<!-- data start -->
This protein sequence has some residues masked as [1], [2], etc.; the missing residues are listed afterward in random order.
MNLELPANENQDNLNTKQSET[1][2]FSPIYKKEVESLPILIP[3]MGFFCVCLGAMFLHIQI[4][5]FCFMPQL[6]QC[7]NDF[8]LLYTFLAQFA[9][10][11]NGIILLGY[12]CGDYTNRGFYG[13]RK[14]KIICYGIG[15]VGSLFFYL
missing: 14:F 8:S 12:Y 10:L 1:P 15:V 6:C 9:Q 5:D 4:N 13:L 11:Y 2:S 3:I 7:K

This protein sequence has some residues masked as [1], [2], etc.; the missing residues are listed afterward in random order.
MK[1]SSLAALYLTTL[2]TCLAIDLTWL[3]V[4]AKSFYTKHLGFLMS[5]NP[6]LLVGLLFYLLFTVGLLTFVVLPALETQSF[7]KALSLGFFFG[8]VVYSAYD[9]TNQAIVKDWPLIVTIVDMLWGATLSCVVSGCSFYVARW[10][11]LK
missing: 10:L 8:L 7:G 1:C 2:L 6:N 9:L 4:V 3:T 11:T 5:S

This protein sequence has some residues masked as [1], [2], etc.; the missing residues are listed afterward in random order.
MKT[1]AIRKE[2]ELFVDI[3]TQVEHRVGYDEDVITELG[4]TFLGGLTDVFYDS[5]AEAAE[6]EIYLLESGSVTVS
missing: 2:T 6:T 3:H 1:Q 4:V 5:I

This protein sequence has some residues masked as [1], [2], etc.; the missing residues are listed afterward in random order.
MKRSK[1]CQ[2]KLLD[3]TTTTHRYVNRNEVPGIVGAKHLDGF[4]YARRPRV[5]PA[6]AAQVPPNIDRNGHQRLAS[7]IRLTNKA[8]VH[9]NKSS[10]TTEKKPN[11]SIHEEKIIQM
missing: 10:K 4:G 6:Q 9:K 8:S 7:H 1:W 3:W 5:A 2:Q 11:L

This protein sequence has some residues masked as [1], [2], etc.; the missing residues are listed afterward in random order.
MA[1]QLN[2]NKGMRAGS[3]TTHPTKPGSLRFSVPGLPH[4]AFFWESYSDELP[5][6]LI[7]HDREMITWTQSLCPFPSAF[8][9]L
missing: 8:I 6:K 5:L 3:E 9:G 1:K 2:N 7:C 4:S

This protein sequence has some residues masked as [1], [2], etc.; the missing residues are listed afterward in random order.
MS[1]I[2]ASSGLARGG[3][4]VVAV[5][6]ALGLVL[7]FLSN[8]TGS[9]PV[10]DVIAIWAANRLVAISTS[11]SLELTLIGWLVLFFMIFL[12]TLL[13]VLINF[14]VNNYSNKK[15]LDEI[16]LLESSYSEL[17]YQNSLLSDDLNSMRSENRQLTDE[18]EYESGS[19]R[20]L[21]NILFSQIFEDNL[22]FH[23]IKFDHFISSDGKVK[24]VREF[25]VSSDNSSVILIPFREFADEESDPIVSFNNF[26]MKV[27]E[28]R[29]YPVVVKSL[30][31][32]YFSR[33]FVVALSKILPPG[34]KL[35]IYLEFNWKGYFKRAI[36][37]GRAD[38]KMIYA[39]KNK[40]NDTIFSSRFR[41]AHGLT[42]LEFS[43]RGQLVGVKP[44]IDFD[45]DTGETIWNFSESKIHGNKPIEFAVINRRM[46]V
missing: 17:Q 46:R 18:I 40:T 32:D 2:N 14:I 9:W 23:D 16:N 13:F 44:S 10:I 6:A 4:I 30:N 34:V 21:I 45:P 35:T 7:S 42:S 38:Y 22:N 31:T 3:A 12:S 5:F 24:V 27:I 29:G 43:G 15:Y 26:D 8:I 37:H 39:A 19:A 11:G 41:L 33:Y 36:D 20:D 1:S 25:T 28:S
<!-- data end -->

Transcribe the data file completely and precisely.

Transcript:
This protein sequence has some residues masked as [1], [2], etc.; the missing residues are listed afterward in random order.
MNLELPANENQDNLNTKQSET[1][2]FSPIYKKEVESLPILIP[3]MGFFCVCLGAMFLHIQI[4][5]FCFMPQL[6]QC[7]NDF[8]LLYTFLAQFA[9][10][11]NGIILLGY[12]CGDYTNRGFYG[13]RK[14]KIICYGIG[15]VGSLFFYL
missing: 14:F 8:S 12:Y 10:L 1:P 15:V 6:C 9:Q 5:D 4:N 13:L 11:Y 2:S 3:I 7:K

This protein sequence has some residues masked as [1], [2], etc.; the missing residues are listed afterward in random order.
MK[1]SSLAALYLTTL[2]TCLAIDLTWL[3]V[4]AKSFYTKHLGFLMS[5]NP[6]LLVGLLFYLLFTVGLLTFVVLPALETQSF[7]KALSLGFFFG[8]VVYSAYD[9]TNQAIVKDWPLIVTIVDMLWGATLSCVVSGCSFYVARW[10][11]LK
missing: 10:L 8:L 7:G 1:C 2:L 6:N 9:L 4:V 3:T 11:T 5:S

This protein sequence has some residues masked as [1], [2], etc.; the missing residues are listed afterward in random order.
MKT[1]AIRKE[2]ELFVDI[3]TQVEHRVGYDEDVITELG[4]TFLGGLTDVFYDS[5]AEAAE[6]EIYLLESGSVTVS
missing: 2:T 6:T 3:H 1:Q 4:V 5:I

This protein sequence has some residues masked as [1], [2], etc.; the missing residues are listed afterward in random order.
MKRSK[1]CQ[2]KLLD[3]TTTTHRYVNRNEVPGIVGAKHLDGF[4]YARRPRV[5]PA[6]AAQVPPNIDRNGHQRLAS[7]IRLTNKA[8]VH[9]NKSS[10]TTEKKPN[11]SIHEEKIIQM
missing: 10:K 4:G 6:Q 9:K 8:S 7:H 1:W 3:W 5:A 2:Q 11:L

This protein sequence has some residues masked as [1], [2], etc.; the missing residues are listed afterward in random order.
MA[1]QLN[2]NKGMRAGS[3]TTHPTKPGSLRFSVPGLPH[4]AFFWESYSDELP[5][6]LI[7]HDREMITWTQSLCPFPSAF[8][9]L
missing: 8:I 6:K 5:L 3:E 9:G 1:K 2:N 7:C 4:S

This protein sequence has some residues masked as [1], [2], etc.; the missing residues are listed afterward in random order.
MS[1]I[2]ASSGLARGG[3][4]VVAV[5][6]ALGLVL[7]FLSN[8]TGS[9]PV[10]DVIAIWAANRLVAISTS[11]SLELTLIGWLVLFFMIFL[12]TLL[13]VLINF[14]VNNYSNKK[15]LDEI[16]LLESSYSEL[17]YQNSLLSDDLNSMRSENRQLTDE[18]EYESGS[19]R[20]L[21]NILFSQIFEDNL[22]FH[23]IKFDHFISSDGKVK[24]VREF[25]VSSDNSSVILIPFREFADEESDPIVSFNNF[26]MKV[27]E[28]R[29]YPVVVKSL[30][31][32]YFSR[33]FVVALSKILPPG[34]KL[35]IYLEFNWKGYFKRAI[36][37]GRAD[38]KMIYA[39]KNK[40]NDTIFSSRFR[41]AHGLT[42]LEFS[43]RGQLVGVKP[44]IDFD[45]DTGETIWNFSESKIHGNKPIEFAVINRRM[46]V
missing: 17:Q 46:R 18:I 40:T 32:D 2:N 14:I 9:W 23:D 16:N 13:F 44:S 10:I 6:A 4:I 30:N 34:V 21:I 45:P 35:T 7:S 42:S 38:Y 22:N 31:T 3:A 12:S 5:F 24:V 27:I 29:G 43:G 15:Y 26:D 8:I 37:H 39:A 19:A 11:G 41:L 33:Y 36:D 20:D 1:S 25:T 28:S